I went to great lengths to apply my make-up just right. I lived with a painted veil over my life that seemed more fun, more daring, more everything. I felt better having a great fool's mask. I loved walking the tightrope singing my silly songs. The safety net was below; I know I'd be fine if I fell.

Article continues below

And I did fall. In doing so I learned that fine is relative. Sure I'd pick up the pieces, but then found myself quickly wondering, what's next? Being alone and adrift, growing estrangement from friends and family began to feel less and less fine. If fine was the act of "getting by" I didn't want to be fine. I wanted glory and love and power. Modern media mirrored my desires, sex and food and plenty of it. I wanted to rise above the mundane and indulge the rich things in life; the things that made me feel good—that made me feel invincible.

When I fell from my tightrope all my plates and balls shattered and scattered. My mask smeared. My back hurt. My pride hurt. My heart hurt. When I looked around to see what the crowd thought, the stands were empty, no applause. But I was told the crowd laughed when the clowns fell. What about the cheers and the laughs? What about the approval of man? The fool was fooled.

* * *

"You're a believer."

"What are you talking about?"

"You're a believer. Right?"

I didn't know what he was talking about. I was in a club in downtown Boston. The lights and the music pulsed. I was three thousand miles from my family and anyone who really knew my background. How did this guy know me?

"You're a believer."

"Yeah," I said hesitantly. "I am." Oh boy, I need to just cut this discussion short and scram. But part of me liked what he was intimating—that we were connected through spiritual brotherhood. For a moment I felt comfort; this person was obviously a Christian. Somehow from the past he knew me.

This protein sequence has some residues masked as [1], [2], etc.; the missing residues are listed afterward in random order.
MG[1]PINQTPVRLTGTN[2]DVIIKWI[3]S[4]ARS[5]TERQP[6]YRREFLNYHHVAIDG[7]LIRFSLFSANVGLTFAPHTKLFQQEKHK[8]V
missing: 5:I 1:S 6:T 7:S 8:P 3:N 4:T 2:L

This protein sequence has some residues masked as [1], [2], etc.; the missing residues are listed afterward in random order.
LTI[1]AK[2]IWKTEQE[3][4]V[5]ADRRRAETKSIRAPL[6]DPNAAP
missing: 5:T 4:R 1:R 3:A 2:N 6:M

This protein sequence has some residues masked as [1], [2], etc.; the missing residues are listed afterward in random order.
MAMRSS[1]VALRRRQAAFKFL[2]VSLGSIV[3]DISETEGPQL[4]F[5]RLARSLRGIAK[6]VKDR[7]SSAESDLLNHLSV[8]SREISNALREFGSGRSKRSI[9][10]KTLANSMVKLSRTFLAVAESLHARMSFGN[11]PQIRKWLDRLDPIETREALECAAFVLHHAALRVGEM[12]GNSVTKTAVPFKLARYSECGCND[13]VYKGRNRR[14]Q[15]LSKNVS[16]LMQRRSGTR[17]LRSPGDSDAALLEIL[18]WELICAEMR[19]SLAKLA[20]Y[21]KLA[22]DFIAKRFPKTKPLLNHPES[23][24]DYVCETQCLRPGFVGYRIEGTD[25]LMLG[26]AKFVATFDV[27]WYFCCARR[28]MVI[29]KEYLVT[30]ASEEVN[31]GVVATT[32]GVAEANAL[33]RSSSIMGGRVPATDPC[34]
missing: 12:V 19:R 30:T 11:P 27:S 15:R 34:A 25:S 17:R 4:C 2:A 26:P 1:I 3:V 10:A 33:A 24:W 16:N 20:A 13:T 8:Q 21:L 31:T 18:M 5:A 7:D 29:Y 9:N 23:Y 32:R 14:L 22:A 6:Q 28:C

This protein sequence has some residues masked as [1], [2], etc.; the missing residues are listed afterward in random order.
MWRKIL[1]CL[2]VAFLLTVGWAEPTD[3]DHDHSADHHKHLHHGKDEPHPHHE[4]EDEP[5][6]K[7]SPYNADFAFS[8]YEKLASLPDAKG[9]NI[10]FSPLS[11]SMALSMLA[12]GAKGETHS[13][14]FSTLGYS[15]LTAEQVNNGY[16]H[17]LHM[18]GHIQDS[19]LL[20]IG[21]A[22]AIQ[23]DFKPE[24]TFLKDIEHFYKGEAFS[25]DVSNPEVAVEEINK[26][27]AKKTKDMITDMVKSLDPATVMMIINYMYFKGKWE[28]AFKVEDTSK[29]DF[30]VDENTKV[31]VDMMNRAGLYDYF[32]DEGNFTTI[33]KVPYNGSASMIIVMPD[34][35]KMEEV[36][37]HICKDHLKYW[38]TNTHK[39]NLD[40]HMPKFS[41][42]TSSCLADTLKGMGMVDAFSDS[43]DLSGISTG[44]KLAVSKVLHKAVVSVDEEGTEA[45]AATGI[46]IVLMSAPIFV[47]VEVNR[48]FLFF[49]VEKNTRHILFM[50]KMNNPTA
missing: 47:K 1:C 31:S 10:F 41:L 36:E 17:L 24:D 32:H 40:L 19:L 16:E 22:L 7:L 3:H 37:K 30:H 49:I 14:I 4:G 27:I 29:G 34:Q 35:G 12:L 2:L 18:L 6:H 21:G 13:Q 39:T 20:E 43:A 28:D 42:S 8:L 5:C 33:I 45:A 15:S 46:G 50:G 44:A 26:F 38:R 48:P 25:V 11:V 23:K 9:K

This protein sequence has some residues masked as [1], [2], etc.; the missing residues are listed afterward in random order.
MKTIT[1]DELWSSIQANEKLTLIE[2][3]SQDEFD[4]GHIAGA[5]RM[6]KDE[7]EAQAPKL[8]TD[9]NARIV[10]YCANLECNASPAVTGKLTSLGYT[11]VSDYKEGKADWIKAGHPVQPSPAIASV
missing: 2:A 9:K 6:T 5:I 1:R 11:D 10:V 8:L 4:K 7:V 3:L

"I knew it. You're a follower of Satan. Right?"

"What? No! No!" I tried to yell over the thump-thump of the club.

He laughed at me, turned and left.

I stood frozen. What just happened? Something supernatural had occurred, though I didn't know what, or why. What did that man see in me that led him to believe that I followed Satan? Since college a broad array of drugs was part of my life. If it was 2 a.m. and we needed some more coke, we went after it. It didn't matter that we had to call shady characters across town to get it. Most of us did drugs—it was our social enhancer.

But on that night in a Boston club, hopped up on mushrooms and beer, I received a frightful reminder of something that had peeked around at me over the years. The "social additives" that I loved to use and abuse were a gateway into another world, a world that I knew little about—a world that none of us controlled. Perhaps now it was time to put the college lifestyle away for good. I wanted success in my job yet I still wanted a good time. I had eased off most of the drugs near the end of my college career but now I felt like it was time to abandon them completely or something bad would happen.

Article continues below

So, I tried to shelve them. I had to function professionally and, frankly, I was freaked out by the connection between drugs and Satan made clear to me that night in the club. Not only was I conscious of the spiritual pressure of guilt that confirmed there was going to be a time to pay up, I was getting pressure from the other side. As if dealing with God wasn't enough. Now a dark side was making its presence known to me. And I didn't like it.

Excerpted from The Secret Life of a Fool by Andrew Palau, © 2012. Published by Worthy Publishing, a division of Worthy Media, Inc., Brentwood, TN. www.worthypublishing.com. Used by permission. Tell us what you thought of this excerpt on Twitter: #SecretLifeofaFool @WorthyPub

Related Elsewhere:

The Secret Life of a Fool: One Man's Raw Journey from Shame to Grace is available from ChristianBook.com and other book retailers. CT also did an interview with Palau.

The Luis Palau Association site has a section on Andrew and his evangelistic ministries.

Worthy Publishing also has a trailer, audio interview, and first chapter from the book.

The Secret Life of a Fool: One Man's Raw Journey from Shame to Grace
The Secret Life of a Fool: One Man's Raw Journey from Shame to Grace
Worthy Books
224 pp., 16.76
Buy The Secret Life of a Fool: One Man's Raw Journey from Shame to Grace from Amazon